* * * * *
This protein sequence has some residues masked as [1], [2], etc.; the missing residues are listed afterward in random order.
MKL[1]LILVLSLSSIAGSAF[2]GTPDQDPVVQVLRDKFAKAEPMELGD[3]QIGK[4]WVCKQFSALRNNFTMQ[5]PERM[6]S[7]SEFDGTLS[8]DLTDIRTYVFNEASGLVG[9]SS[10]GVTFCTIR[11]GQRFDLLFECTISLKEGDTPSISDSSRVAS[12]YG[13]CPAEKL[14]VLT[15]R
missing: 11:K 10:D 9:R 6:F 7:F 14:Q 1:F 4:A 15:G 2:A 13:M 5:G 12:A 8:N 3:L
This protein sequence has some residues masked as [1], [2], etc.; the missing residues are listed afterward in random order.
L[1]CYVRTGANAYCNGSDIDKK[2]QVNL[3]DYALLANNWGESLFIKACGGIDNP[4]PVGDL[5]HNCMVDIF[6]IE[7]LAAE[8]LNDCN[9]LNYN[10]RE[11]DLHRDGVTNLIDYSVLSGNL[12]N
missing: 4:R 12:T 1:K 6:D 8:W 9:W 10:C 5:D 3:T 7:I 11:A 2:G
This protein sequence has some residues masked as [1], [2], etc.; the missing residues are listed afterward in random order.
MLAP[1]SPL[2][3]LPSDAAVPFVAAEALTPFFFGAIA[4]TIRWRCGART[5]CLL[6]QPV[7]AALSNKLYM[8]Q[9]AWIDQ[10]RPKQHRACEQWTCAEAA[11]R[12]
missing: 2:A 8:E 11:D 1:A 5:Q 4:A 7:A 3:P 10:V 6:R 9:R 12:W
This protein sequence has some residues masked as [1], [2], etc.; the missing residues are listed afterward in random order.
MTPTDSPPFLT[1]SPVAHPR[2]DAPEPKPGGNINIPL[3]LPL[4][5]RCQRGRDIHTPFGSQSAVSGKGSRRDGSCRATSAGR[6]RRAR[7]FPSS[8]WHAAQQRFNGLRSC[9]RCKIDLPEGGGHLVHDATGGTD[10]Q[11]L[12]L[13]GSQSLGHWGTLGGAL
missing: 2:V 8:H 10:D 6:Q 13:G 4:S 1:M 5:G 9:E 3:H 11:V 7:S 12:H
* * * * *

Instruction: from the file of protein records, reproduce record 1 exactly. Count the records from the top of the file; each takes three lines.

This protein sequence has some residues masked as [1], [2], etc.; the missing residues are listed afterward in random order.
MKL[1]LILVLSLSSIAGSAF[2]GTPDQDPVVQVLRDKFAKAEPMELGD[3]QIGK[4]WVCKQFSALRNNFTMQ[5]PERM[6]S[7]SEFDGTLS[8]DLTDIRTYVFNEASGLVG[9]SS[10]GVTFCTIR[11]GQRFDLLFECTISLKEGDTPSISDSSRVAS[12]YG[13]CPAEKL[14]VLT[15]R
missing: 11:K 10:D 9:R 6:F 7:F 14:Q 1:F 4:A 15:G 2:A 13:M 5:G 12:A 8:N 3:L